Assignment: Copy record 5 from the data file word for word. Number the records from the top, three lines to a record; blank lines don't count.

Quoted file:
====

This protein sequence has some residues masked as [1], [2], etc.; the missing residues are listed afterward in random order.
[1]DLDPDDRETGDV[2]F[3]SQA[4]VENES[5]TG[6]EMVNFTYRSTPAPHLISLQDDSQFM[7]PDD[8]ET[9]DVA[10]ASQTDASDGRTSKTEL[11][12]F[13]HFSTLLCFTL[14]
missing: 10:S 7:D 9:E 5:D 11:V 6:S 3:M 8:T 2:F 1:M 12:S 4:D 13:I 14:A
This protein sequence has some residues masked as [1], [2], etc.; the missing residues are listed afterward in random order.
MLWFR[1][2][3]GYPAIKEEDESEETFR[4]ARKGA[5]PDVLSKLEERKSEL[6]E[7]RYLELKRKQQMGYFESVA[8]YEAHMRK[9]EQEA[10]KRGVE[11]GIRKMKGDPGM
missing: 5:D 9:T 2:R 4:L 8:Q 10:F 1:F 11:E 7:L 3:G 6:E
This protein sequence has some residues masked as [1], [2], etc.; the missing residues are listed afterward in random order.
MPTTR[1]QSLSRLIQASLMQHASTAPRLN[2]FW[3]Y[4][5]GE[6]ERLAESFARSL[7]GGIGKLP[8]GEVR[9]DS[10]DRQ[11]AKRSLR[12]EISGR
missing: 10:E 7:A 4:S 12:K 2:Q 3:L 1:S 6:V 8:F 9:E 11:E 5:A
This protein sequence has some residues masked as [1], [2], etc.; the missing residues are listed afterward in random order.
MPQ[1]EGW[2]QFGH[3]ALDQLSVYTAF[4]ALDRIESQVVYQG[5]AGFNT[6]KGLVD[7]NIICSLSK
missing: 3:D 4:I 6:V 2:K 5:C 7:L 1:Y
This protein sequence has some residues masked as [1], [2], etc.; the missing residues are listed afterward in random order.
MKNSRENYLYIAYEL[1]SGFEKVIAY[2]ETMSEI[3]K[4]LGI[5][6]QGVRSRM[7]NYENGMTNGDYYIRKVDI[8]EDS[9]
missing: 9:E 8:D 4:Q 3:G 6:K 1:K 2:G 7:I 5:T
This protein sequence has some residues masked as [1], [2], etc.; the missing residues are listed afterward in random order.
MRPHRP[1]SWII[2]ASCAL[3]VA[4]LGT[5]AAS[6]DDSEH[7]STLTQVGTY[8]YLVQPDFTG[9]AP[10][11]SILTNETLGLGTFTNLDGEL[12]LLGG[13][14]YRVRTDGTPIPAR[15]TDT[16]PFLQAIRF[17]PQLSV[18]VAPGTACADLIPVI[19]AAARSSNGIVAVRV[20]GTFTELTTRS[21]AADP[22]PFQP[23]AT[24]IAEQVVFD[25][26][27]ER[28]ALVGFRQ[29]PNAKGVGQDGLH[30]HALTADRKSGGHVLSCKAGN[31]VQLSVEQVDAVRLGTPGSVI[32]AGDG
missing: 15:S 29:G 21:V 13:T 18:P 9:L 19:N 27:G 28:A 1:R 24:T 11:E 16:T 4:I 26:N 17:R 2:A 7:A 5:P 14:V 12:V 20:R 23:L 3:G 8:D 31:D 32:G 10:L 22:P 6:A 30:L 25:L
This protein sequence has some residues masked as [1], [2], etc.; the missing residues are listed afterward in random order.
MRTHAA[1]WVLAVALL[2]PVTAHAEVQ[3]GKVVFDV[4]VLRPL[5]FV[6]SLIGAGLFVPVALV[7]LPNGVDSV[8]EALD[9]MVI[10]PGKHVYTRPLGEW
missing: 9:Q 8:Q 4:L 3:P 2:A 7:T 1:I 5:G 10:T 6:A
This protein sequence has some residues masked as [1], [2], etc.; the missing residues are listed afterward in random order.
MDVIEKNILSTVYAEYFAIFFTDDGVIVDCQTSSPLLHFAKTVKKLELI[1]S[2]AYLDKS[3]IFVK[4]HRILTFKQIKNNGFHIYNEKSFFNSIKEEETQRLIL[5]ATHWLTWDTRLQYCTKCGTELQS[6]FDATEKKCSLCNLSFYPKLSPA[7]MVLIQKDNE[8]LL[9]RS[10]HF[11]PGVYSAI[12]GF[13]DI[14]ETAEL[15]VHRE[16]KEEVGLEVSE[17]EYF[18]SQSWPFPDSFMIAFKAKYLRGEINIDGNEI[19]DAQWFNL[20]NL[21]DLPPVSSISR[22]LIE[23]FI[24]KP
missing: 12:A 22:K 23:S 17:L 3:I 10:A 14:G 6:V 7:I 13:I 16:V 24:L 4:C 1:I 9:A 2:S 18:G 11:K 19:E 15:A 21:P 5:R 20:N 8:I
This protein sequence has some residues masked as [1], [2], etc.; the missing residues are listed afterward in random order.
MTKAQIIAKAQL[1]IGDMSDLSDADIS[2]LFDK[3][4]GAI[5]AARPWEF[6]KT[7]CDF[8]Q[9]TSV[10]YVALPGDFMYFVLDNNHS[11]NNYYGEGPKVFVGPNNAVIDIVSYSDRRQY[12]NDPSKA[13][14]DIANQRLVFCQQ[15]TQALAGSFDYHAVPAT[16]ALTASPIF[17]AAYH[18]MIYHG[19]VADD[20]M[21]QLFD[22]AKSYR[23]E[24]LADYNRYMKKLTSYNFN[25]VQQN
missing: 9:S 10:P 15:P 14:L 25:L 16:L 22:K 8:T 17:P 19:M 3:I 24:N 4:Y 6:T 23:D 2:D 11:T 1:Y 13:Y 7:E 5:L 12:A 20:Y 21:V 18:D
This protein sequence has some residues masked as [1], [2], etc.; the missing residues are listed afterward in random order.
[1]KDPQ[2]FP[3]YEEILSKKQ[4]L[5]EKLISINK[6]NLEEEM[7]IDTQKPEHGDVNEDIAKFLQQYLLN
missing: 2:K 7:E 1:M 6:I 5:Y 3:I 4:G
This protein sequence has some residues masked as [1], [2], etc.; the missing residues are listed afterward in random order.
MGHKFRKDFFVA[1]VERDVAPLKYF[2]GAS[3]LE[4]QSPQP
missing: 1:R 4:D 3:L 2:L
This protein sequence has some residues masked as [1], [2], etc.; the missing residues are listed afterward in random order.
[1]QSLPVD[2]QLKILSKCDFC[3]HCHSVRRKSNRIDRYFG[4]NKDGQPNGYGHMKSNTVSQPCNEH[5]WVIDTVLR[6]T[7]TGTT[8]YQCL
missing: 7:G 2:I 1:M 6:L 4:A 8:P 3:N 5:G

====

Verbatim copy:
This protein sequence has some residues masked as [1], [2], etc.; the missing residues are listed afterward in random order.
MKNSRENYLYIAYEL[1]SGFEKVIAY[2]ETMSEI[3]K[4]LGI[5][6]QGVRSRM[7]NYENGMTNGDYYIRKVDI[8]EDS[9]
missing: 9:E 8:D 4:Q 3:G 6:K 1:K 2:G 7:I 5:T